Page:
The World Bank announced last week that it would contribute $54.4 million in financing to help the Mongolian government address important electricity reliability issues while also supporting the development of the country’s first large-scale solar PV power plant.
The landlocked nation of Mongolia suffers from numerous bottlenecks in its electricity distribution, due to obsolete and inefficient distribution networks, leading to significant distribution (transmission) losses — as high as 25% on some Mongolian networks. In a country with a population of just over 3 million, more than 300,000 people live without electricity. The new financing from the World Bank will help to address some of these distribution issues by upgrading assets and expanding distribution capacity. Specifically, the World Bank will look to upgrade and expand the capacity of power distribution infrastructure in the Baganuur-Southeast and the Erdenet-Bulgan distribution networks, which are responsible for providing electricity to nine of the country’s twenty-one provinces.
“More reliable access to electricity will improve the lives of families and help businesses thrive,” said James Anderson, World Bank Country Manager for Mongolia. “The World Bank is committed to continuing our partnership with Mongolia to strengthen the power sector and explore options for renewable energy to help the country pursue sustainable development.”
As regards to renewable energy, the World Bank will work to build the country’s first large-scale solar PV farm, a 10 MW project developed outside the Central Energy System which will provide electricity to Mongolia’s western region — a region which is highly reliant upon energy imports, sourcing 70% of its power from imports.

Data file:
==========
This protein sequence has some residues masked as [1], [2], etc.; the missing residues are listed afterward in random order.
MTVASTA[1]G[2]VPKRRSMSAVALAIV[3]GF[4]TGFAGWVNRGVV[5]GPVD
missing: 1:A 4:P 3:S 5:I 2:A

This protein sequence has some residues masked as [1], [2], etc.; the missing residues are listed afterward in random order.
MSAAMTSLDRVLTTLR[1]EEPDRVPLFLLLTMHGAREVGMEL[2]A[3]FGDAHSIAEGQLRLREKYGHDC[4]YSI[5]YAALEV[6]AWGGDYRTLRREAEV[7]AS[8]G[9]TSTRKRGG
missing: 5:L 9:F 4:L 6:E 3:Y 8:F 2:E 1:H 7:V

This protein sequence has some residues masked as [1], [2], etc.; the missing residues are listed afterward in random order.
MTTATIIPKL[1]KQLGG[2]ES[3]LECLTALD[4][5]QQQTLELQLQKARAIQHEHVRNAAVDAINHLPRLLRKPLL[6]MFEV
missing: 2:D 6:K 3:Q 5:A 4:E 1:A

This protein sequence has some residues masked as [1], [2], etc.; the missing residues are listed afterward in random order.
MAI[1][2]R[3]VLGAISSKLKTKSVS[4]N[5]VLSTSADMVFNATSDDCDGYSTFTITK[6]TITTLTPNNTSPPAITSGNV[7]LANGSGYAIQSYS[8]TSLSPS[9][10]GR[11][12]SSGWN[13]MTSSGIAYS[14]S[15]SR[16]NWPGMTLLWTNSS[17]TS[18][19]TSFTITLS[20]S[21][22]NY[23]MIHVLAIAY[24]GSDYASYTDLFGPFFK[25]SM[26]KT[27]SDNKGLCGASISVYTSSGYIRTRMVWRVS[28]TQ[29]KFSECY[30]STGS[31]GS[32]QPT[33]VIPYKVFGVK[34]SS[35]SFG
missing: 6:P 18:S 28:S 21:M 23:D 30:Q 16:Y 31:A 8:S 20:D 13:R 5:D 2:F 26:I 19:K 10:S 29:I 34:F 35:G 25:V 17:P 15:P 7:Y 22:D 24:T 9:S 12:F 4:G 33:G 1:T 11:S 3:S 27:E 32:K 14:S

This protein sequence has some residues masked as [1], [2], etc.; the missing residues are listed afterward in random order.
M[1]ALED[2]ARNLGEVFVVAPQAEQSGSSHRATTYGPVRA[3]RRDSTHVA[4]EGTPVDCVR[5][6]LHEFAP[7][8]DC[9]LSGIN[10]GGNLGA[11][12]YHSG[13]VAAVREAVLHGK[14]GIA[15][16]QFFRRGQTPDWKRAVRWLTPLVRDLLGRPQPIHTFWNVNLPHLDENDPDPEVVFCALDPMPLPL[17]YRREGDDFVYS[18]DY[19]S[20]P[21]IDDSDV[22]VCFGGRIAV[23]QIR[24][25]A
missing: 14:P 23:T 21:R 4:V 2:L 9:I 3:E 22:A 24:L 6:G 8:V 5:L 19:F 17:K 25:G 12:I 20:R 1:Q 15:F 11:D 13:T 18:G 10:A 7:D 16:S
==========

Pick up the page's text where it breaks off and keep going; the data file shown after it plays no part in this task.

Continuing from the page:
“We are encouraged by the government’s target to increase the share of renewables to 30 percent by 2030,” — said Peter Johansen, Senior Energy Specialist of the World Bank. “With its abundant solar and wind power resources, the country is now considering to more effectively and efficiently incentivize renewable energy investment to fully use its potential.”
Mongolia currently only has 5.100 MWe worth of solar PV capacity, according to the International Renewable Energy Agency, as part of a larger renewable energy capacity of 84.7 MWe, dominated by 50.60 MWe of onshore wind capacity, and 23 MWe of large-scale hydropower. The new solar capacity addition will therefore triple the country’s cumulative solar capacity, bringing a significant boost goal of boosting its renewable energy capacity from 7.62% in 2014 to 20% by 2020 and 30% by 2030, as part of its Intended Nationally Determined Contribution (INDC) to the Paris Climate Agreement (PDF). Additionally, Mongolia’s INDC includes a promise to reduce electricity transmission losses from 13.7% in 2014 to 10.8% by 2020 and 7.8% by 2030.
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